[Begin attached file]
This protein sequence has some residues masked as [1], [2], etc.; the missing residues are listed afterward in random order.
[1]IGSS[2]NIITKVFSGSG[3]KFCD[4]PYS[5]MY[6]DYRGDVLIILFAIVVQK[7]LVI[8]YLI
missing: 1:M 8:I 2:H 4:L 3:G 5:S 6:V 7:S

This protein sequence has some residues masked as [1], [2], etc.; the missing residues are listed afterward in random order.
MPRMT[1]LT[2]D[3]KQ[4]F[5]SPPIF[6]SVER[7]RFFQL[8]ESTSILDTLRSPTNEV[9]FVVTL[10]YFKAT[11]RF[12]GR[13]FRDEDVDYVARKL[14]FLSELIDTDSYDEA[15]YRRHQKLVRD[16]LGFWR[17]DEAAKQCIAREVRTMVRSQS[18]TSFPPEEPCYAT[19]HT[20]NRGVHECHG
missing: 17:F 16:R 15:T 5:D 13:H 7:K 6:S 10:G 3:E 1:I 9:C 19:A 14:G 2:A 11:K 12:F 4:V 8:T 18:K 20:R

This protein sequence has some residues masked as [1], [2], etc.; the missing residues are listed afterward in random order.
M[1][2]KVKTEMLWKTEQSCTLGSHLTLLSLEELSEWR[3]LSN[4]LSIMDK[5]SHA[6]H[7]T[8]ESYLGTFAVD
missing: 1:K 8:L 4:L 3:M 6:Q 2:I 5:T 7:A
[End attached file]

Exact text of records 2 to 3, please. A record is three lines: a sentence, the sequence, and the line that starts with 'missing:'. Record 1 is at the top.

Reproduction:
This protein sequence has some residues masked as [1], [2], etc.; the missing residues are listed afterward in random order.
MPRMT[1]LT[2]D[3]KQ[4]F[5]SPPIF[6]SVER[7]RFFQL[8]ESTSILDTLRSPTNEV[9]FVVTL[10]YFKAT[11]RF[12]GR[13]FRDEDVDYVARKL[14]FLSELIDTDSYDEA[15]YRRHQKLVRD[16]LGFWR[17]DEAAKQCIAREVRTMVRSQS[18]TSFPPEEPCYAT[19]HT[20]NRGVHECHG
missing: 17:F 16:R 15:T 5:D 13:H 7:K 6:S 10:G 3:E 1:I 9:C 19:A 14:G 2:A 11:K 12:F 4:V 8:T 18:K 20:R

This protein sequence has some residues masked as [1], [2], etc.; the missing residues are listed afterward in random order.
M[1][2]KVKTEMLWKTEQSCTLGSHLTLLSLEELSEWR[3]LSN[4]LSIMDK[5]SHA[6]H[7]T[8]ESYLGTFAVD
missing: 1:K 8:L 4:L 3:M 6:Q 2:I 5:T 7:A